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Cloud Crazy: The NYC CIO Forum Can't Shake the Cloud
Harvey Nash and PA Consulting's final U.S. CIO Forum of 2011 was held in NYC this October and the focus of the night--without question--was cloud computing. It was a high-energy event where opinions were strong and insights uniquely New York. To give you an example of how animated and fun this cloud-centric discussion got, I will share with you one of my favorite quotes of the night: >"Cloud computing is like a beautiful woman that I would love to take out, but do not want to take home."
It's safe to say with passionate and hilarious insights like that, we had a great night of discussion. For my part, I felt one of the very best cloud computing issues that we explored was a question of approach. It seems that the senior executives (CEOs, COOs, etc.) are often very eager to jump into the cloud in one way or the other. However, our CIO/CTO panelists and attendees were for the most part far more cautious in their approach to pursuing the cloud.
That's not to say attendees and panelists were not using the cloud or excited about its benefits. But the event did reveal that a good deal of CIOs feel that much of the frantic push toward the cloud is driven more by marketing than it is by strategic business analysis and decision making.
While the discussion got heated at times, the room agreed when the point was made that cloud computing is not a revolutionary new approach to IT but instead another sourcing strategy for businesses to consider. Attendees agreed whole heartedly with the advice given by the panel that CIOs need to take the reins in the cloud computing exploration. After all, cloud computing benefits businesses very differently based on industry, field and the company's data media and data needs and engagement. One important piece of advice shared was that CIOs need to educate their CEOs on cloud as another sourcing partner and play the lead role in analyzing its business benefits, drawbacks and opportunities.
Several attendees and panelists also underscored the data risks of cloud computing. They felt the risks of giving over company data and intellectual property to a third party provider is high today for several reasons. First, it's high because data is extraordinarily valuable in today's knowledge economy. The breach, loss, theft or corruption of valuable data could be devastating. Secondly, data accessibility is also an issue. Cloud providers not only house data, they control how and when a business accesses their data, which is an important consideration as businesses examine where they want their growing stores of business data to reside.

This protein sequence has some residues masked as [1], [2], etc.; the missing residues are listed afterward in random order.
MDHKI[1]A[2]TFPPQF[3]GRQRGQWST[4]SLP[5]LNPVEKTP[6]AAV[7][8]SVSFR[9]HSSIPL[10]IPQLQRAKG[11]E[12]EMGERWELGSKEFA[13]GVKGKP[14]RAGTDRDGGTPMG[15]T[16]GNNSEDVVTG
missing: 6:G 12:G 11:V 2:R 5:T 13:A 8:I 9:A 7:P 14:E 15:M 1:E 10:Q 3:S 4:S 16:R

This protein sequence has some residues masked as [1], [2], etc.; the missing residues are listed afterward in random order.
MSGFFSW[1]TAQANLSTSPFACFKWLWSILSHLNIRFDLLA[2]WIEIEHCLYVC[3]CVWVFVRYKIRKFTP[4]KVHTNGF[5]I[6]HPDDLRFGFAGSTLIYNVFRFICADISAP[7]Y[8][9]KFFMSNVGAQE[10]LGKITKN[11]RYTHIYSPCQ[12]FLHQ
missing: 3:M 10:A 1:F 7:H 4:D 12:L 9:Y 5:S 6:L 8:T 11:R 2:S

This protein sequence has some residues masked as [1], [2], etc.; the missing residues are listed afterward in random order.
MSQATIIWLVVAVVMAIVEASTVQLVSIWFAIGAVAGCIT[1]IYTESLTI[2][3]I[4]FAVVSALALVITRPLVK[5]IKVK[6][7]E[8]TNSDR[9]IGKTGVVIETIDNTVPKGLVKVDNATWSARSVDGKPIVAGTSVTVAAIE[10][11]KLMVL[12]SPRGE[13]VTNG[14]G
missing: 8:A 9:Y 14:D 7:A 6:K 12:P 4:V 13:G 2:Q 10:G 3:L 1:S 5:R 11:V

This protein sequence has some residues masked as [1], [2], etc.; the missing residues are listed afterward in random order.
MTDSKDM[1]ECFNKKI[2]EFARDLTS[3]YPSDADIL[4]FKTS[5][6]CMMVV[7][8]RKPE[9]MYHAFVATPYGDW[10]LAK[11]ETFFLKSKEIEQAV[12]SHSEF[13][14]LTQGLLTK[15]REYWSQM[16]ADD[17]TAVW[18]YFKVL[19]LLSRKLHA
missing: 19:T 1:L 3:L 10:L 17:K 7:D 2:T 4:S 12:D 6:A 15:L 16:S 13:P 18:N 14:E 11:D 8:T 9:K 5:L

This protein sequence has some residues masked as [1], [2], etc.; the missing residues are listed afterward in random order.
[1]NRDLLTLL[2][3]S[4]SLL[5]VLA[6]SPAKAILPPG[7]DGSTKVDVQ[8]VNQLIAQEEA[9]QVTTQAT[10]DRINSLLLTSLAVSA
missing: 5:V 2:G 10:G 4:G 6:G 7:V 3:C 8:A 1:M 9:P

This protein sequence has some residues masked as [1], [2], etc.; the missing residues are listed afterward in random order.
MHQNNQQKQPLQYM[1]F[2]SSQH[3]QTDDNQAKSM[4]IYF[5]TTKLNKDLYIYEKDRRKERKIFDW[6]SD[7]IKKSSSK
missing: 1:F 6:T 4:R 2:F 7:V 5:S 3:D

The NYC event was an excellent end to our 2011 six-city tour of Harvey Nash CIO Survey forums. It reminded us all that while the cloud is still flying high at the top of many IT and innovation agendas, success is not merely a matter of finding the right solution or sourcing strategy. The business strategy and leadership behind a solution determines it success. The CIOs we met during this tour, from New York to California and everywhere in between, are demonstrating their determination and proficiency in playing a very prominent, very vocal role in planning, building and leading business strategy.
A special thank you to the panelists who share their evening and their insights with us at the 2011 CIO Forum in NY:
• Peter Grazioli, VP/CIO, Young Broadcasting Inc.
• John Donnarumma, CIO, GroupM
• Doug Harr, CIO, Splunk
• Michael Kolbrener, CIO, Aurora Bank FSB